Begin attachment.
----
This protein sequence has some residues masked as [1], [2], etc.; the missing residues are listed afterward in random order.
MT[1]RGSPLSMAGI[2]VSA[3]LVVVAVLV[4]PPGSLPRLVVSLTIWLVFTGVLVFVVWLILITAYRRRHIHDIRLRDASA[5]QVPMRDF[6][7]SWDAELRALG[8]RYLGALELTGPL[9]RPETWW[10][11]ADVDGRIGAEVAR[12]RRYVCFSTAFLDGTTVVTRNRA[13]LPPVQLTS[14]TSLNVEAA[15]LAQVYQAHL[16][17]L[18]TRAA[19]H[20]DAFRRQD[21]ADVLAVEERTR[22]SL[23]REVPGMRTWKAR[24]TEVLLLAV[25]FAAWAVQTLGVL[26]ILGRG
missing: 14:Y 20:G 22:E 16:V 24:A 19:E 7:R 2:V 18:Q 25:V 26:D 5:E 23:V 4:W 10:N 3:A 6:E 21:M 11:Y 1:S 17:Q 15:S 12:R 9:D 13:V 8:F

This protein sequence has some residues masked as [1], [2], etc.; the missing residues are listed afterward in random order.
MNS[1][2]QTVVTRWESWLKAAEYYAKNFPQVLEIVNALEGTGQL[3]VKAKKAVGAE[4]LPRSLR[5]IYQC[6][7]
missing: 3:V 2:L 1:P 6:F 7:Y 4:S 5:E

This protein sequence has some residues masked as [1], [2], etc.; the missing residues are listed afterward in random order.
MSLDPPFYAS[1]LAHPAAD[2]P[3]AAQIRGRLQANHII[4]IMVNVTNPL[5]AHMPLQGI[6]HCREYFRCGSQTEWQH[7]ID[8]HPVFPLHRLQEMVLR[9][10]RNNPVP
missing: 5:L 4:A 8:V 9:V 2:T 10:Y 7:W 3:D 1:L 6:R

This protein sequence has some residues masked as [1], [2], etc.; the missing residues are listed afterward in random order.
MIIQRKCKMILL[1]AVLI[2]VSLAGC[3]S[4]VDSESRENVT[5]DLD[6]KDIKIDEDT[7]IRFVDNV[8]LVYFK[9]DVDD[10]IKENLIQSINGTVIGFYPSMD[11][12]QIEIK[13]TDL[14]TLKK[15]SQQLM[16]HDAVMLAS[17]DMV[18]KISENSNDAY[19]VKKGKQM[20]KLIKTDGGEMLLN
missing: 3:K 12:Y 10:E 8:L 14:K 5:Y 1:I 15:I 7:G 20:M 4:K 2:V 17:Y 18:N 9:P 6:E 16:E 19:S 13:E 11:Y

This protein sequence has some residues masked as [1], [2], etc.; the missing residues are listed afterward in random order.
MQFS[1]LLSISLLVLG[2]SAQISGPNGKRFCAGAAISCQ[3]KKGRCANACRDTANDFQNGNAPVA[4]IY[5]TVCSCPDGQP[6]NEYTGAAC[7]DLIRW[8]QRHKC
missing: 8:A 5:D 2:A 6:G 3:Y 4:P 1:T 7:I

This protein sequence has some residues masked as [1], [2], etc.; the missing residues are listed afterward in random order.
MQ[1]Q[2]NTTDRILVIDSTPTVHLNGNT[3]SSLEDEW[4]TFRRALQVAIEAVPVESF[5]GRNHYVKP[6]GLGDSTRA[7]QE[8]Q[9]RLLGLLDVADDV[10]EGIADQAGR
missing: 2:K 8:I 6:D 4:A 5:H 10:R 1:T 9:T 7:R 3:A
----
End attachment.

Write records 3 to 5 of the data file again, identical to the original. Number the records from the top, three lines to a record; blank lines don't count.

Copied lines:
This protein sequence has some residues masked as [1], [2], etc.; the missing residues are listed afterward in random order.
MSLDPPFYAS[1]LAHPAAD[2]P[3]AAQIRGRLQANHII[4]IMVNVTNPL[5]AHMPLQGI[6]HCREYFRCGSQTEWQH[7]ID[8]HPVFPLHRLQEMVLR[9][10]RNNPVP
missing: 5:L 4:A 8:V 9:V 2:T 10:Y 7:W 3:D 1:L 6:R

This protein sequence has some residues masked as [1], [2], etc.; the missing residues are listed afterward in random order.
MIIQRKCKMILL[1]AVLI[2]VSLAGC[3]S[4]VDSESRENVT[5]DLD[6]KDIKIDEDT[7]IRFVDNV[8]LVYFK[9]DVDD[10]IKENLIQSINGTVIGFYPSMD[11][12]QIEIK[13]TDL[14]TLKK[15]SQQLM[16]HDAVMLAS[17]DMV[18]KISENSNDAY[19]VKKGKQM[20]KLIKTDGGEMLLN
missing: 3:K 12:Y 10:E 8:L 14:K 5:Y 1:I 15:I 7:G 20:M 4:K 2:V 17:Y 18:N 9:P 6:E 16:E 19:S 13:E 11:Y

This protein sequence has some residues masked as [1], [2], etc.; the missing residues are listed afterward in random order.
MQFS[1]LLSISLLVLG[2]SAQISGPNGKRFCAGAAISCQ[3]KKGRCANACRDTANDFQNGNAPVA[4]IY[5]TVCSCPDGQP[6]NEYTGAAC[7]DLIRW[8]QRHKC
missing: 8:A 5:D 2:A 6:G 3:Y 4:P 1:T 7:I